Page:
The description of what McP & cronies have been up to fills me with dread. Having otherwise important arteries of communication clogged up with nonsense of any flavor is bad news. I note that some have suggested that he's building a career out of Doomery, but I don't see the evidence to back this up. Taken at face value, there are going to be some people who, like McP, see no hope for the future and will simply choose to opt out of the rat race. Good for them. OTOH, there are going to be others who, as we all have said, will learn this new message of nihilism and simply give up trying to fight. This is not what we want or need.

    I thought you did a good job of the comparison. By strange chance I have written (totally independently of you, honest) my own observations on this and we seem to share similar values and concerns. But the question keeps arising, from others here, what damage has McP done, or could he do, and does it compare to the damage done by others? My feeling is that anyone who sings the Apocalypse song is going to find a chorus to join in, but the more extreme the view, the more likely the chorus is going to be small. Though I don't want to claim McP hasn't been a PITA, I trust you on this, I am inclined to imagine that it's a flash in the pan.

    Transition. This is an interesting and perplexing one. As with many quasi-anarchistic (in that it does not espouse 'leaders' and 'best practices') organisations, it has many flavours. However, one of the points of Transition was always Action - locally mobilised to suit local situations and needs, but presuming an inclination to reduce carbon footprint on a community scale, and reduce dependency on 'big' business. What McP is apparently doing doesn't sound like any proper form of Transition philosophy or model which I have heard of before.

    The natural replacement for Bjorn is Hairy Richard the Bellringer, who currently produces a lot of the Economics that the Cop team depends on already. Like Bjorn, his output is difficult to unravel and not always what it seems, but in general, the worst messages come from those who choose to misinterpret him to suit their own agenda.

    Does any of your other regulars have a suggestion as to who might have produced some Carp Science we can bitch about? I'm not convinced McP is worth the juice.

  6. Lomborg is more dangerous.

    There might be, however, a tactical case for throwing the horseshoe at McPherson. The climate hawk position on Lomborg is well documented. It could be useful sometime in the future (especially if McPherson starts gaining traction) to have a record to point at refuting his arguments and reaffirming support for civilization (in principle if not in particulars). The best tool for knocking down McPherson's comment army is having your rebuttal already written and ready to be linked to.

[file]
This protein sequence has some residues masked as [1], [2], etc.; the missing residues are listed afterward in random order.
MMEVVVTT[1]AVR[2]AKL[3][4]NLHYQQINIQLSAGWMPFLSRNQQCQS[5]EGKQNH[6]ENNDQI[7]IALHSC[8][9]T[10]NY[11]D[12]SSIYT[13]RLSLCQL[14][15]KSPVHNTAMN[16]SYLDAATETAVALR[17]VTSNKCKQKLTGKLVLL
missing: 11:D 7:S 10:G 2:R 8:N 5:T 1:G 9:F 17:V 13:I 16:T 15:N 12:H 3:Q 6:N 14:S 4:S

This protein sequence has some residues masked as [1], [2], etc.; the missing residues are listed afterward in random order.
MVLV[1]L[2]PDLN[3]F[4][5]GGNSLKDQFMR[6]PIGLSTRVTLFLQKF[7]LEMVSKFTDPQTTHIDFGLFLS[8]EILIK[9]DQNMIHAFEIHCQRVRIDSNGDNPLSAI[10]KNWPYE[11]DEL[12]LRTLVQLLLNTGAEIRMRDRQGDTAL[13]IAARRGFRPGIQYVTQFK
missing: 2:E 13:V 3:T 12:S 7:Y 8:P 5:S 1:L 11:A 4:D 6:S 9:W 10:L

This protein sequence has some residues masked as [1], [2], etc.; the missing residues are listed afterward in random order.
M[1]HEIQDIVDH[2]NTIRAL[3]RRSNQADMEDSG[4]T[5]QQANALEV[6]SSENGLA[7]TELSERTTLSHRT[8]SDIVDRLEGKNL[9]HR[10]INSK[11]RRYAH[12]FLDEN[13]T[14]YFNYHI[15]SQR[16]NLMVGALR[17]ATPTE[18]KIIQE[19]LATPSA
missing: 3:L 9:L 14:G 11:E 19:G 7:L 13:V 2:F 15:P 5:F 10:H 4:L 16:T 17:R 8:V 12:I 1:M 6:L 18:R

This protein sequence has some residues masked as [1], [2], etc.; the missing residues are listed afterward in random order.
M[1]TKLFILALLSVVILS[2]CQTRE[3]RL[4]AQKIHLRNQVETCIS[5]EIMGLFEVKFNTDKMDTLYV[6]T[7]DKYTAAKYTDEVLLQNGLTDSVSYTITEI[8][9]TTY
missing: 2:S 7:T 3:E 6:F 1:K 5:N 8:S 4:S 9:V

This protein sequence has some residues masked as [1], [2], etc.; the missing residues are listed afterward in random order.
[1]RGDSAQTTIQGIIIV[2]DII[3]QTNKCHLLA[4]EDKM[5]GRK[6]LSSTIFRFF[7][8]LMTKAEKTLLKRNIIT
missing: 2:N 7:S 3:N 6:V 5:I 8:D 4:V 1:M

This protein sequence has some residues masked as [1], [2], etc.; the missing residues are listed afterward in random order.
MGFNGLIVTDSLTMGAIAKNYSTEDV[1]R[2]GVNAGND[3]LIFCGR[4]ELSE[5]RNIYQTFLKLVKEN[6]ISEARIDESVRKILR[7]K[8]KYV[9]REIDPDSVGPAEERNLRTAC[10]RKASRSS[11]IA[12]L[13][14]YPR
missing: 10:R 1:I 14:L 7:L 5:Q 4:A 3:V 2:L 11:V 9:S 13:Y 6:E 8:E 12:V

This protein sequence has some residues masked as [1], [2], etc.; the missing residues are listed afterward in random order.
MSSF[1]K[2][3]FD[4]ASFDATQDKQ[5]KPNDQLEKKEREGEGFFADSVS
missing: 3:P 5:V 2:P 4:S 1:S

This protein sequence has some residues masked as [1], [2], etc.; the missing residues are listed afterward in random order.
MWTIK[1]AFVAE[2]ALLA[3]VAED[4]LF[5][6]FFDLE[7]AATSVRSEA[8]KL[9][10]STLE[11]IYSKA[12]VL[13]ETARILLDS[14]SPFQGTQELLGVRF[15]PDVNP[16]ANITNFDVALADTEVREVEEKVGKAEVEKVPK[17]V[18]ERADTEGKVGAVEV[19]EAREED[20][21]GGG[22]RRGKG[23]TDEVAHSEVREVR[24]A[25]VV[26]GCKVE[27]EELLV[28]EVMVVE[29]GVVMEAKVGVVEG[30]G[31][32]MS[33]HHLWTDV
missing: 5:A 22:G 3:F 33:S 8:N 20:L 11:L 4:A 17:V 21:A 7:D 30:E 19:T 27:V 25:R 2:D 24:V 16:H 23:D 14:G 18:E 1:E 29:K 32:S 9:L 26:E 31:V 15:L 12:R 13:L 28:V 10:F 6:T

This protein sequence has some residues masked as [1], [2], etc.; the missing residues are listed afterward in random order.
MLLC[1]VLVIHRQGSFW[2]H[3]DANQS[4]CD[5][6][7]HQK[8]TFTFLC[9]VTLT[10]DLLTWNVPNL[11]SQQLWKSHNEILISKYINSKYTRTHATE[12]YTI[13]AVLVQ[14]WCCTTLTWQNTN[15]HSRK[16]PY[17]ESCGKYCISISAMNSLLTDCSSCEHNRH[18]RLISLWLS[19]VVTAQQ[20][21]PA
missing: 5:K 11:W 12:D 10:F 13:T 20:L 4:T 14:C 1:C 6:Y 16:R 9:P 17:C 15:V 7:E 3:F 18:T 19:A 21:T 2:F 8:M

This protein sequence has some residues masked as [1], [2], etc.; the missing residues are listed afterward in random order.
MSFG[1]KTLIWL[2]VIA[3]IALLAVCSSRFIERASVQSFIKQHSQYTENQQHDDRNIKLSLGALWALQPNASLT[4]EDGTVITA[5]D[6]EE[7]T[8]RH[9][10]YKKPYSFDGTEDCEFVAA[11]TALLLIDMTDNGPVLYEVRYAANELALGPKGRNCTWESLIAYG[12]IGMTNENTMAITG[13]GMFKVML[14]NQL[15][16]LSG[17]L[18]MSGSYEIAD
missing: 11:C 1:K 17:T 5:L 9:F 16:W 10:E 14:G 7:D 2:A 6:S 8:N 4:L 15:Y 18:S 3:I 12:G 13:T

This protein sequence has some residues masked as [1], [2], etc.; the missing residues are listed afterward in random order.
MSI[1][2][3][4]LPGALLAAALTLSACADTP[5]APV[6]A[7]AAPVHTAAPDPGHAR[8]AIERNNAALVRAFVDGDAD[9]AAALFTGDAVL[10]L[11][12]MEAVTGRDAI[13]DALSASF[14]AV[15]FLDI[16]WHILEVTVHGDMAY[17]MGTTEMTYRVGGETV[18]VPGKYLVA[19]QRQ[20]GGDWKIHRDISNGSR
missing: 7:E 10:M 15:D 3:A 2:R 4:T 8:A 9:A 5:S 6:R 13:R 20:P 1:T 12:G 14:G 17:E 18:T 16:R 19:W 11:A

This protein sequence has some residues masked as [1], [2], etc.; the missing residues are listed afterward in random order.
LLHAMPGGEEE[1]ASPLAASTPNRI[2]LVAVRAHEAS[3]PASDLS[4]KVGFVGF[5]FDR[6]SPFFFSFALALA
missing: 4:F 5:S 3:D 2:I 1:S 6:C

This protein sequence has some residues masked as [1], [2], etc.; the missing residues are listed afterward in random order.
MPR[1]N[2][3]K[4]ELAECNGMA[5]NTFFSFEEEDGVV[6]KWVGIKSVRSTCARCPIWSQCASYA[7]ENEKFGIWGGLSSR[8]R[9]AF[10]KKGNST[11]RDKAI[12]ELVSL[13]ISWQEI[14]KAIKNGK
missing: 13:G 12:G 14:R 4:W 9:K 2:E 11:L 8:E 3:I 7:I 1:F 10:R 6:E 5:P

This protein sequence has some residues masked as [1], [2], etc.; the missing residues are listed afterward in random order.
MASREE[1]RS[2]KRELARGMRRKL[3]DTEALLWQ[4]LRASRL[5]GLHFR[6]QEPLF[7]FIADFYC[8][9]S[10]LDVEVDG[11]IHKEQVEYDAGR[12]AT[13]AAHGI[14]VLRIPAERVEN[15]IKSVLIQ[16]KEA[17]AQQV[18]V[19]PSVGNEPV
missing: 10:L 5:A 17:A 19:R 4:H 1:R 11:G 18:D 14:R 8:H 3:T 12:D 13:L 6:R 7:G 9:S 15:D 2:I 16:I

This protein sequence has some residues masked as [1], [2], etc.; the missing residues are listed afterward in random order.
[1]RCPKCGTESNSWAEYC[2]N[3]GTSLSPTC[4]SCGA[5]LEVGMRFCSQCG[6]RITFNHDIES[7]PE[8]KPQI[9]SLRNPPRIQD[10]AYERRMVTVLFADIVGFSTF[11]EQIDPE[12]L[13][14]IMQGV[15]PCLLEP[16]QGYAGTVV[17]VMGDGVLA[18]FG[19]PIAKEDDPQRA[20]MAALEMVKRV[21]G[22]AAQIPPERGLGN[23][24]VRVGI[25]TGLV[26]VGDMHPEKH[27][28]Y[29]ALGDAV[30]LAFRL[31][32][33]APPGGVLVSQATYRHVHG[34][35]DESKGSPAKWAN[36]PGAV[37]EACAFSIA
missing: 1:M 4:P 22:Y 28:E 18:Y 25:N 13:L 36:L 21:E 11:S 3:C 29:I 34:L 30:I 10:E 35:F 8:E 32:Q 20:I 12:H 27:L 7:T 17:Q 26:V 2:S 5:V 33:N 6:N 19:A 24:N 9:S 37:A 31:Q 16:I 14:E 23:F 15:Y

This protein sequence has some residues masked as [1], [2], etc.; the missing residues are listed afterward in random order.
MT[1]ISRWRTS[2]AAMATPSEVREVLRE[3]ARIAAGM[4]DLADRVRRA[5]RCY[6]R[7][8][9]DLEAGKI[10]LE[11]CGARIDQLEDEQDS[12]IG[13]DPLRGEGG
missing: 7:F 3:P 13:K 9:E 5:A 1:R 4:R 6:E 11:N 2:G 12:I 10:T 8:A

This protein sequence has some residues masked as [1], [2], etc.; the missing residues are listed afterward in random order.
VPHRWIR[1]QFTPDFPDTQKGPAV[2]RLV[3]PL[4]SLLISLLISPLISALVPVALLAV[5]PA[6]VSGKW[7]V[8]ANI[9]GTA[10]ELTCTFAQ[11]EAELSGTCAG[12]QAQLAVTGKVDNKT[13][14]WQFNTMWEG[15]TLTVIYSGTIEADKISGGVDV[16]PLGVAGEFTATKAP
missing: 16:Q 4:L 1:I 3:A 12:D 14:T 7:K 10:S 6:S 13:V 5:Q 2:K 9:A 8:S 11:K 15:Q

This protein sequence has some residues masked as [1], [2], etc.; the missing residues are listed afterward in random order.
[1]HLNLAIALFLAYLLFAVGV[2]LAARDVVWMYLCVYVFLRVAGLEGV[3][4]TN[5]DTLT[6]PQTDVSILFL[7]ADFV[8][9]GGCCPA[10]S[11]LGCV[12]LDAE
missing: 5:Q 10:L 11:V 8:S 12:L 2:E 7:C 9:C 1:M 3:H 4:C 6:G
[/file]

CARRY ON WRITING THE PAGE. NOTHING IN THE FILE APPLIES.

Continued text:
MT, I think you really want to write the McPherson piece, so go do it I say. We don't need another bit on Lomborg, especially a half-hearted one.

    • I plan to do both, and the Lomborg one won't be half-hearted now that I have what appears to be a useful framing of what he is doing.

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  8. Probably McPherson should win this prize. I mean, he invites people to actually respond to the data that has been collected. Real scientists don't synthesize data from many sources and tell society what it means, they just collect it and let society decide what they want to do with it. Think of all the money he made doing just that. Then he turns around and bites the hand that feeds him! Now is definitely not the time to confront issues.

  9. Via Robert Rapier on Facebook:

    I don't know if you are leaning toward giving Guy that award, but if you do I would offer up one observation. He comes to his conclusions by only considering the worst outcomes from positive feedbacks, and running with those. He never considers negative feedbacks that could help prevent his worst case scenarios, so that's where he ends up.

    Negative feedbacks can even be actions people take, something he ridicules. So he actively works to prevent those sorts of negative feedbacks. Fortunately, he can't do much to stop the negative feedbacks occurring in nature.

  10. "I’m letting go of the notion we’ll retain even a fraction of one percent of the species currently on Earth beyond 2050."

    Oh OK. As usual, I should read more before posting. Now I think he's just too much of a loon to worry about and that all publicity is good publicity, from his point of view.

    If this exercise leads to you producing an analysis of Lomborg vs McPherson on the scientific merits, looking forward to seeing the results.

  11. Sorry - "loon" = a bit of a strong word. It's obviously quite possible we're on a path to a world incompatible with the kind of civilisation we have now and one characterised by dreadful suffering and upheaval. But how on Golgafrincham could he possibly have concluded there'll be less than 20 million human beings left in 35 or 40 year's time? Where are we all going to go? Is it going to be a Roland Emmerich movie, are we going to slide into the sea on upturned continental plates?